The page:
Groundbreaking research into the treatment of spinal cord injury is moving ever closer to human clinical trials.
Laboratory research has identified chondroitinase, a bacterial enzyme, as a treatment with the potential to prevent or reverse paralysis following a spinal cord injury.
Spinal Research, the charity behind the groundbreaking findings, held a reception at King’s College London to showcase the developments.
Chief Executive of Spinal Research, Jonathan Miall said the reception provided an opportunity for people to learn more about the work of the charity as it “draws ever closer to human clinical trials”.
The aim of the charity is to find an effective treatment for spinal cord injury that not only improves sensation and movement for people living with paralysis, but ultimately conquers it. One such treatment is chondroitinase, which has been proven in the laboratory and now requires modification into a form that is safe for use in humans.
The following research projects involving chondroitinase are currently being funded by Spinal Research:
Dr Elizabeth Bradbury, a leading expert in central nervous system regeneration in the spinal cord, has shown that treatment with chondroitinase reduces scarring, promoting axon regeneration and partial recovery following spinal cord injury in an animal model.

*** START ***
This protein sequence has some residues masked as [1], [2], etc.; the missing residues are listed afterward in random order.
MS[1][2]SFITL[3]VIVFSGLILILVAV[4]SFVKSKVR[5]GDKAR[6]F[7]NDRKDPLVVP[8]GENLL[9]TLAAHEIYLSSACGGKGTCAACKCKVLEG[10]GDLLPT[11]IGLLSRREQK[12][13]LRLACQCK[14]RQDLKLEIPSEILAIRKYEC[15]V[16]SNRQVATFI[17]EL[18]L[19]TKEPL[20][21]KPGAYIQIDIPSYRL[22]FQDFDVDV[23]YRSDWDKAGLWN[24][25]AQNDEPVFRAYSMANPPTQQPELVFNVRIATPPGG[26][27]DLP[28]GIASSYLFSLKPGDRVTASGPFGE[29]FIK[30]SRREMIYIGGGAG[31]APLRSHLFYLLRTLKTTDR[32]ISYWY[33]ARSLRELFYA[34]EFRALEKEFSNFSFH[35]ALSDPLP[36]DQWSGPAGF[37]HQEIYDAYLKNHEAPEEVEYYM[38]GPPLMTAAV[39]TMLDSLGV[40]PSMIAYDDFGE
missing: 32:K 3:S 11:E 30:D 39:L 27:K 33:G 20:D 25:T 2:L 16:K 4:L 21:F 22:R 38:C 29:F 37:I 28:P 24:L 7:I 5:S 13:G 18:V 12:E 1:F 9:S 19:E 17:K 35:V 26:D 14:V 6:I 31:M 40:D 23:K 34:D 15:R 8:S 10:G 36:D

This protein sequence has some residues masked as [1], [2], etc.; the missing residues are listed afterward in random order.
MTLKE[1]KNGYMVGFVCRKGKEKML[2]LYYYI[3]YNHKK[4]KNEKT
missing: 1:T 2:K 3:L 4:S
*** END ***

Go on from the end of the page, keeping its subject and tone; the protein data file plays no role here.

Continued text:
Dr Elizabeth Muir is currently part of a Spinal Research funded team at the Cambridge Centre for Brain Repair, looking into the development of chondroitinase for use in clinical trials with spinal cord injury. So far this project has produced fantastic results which have already exceeded initial expectations. The team has shown that treated animal models have reduced scarring, preserved nerve function in the injury zone and demonstrated better recovery of normal movements. These results indicate that this new method for the treatment of spinal cord injury holds great promise, and has generated much excitement in the scientific community.
Spinal Research has also brought together a Chondroitinase Steering Group made of up six leading figures in the field, in order to formulate a plan to take the research to clinical trials. The development plan will outline the essential criteria and milestones this new treatment must achieve in order to enter a ‘first in man’ study, such as establishing the target patient group and most effective method of delivery.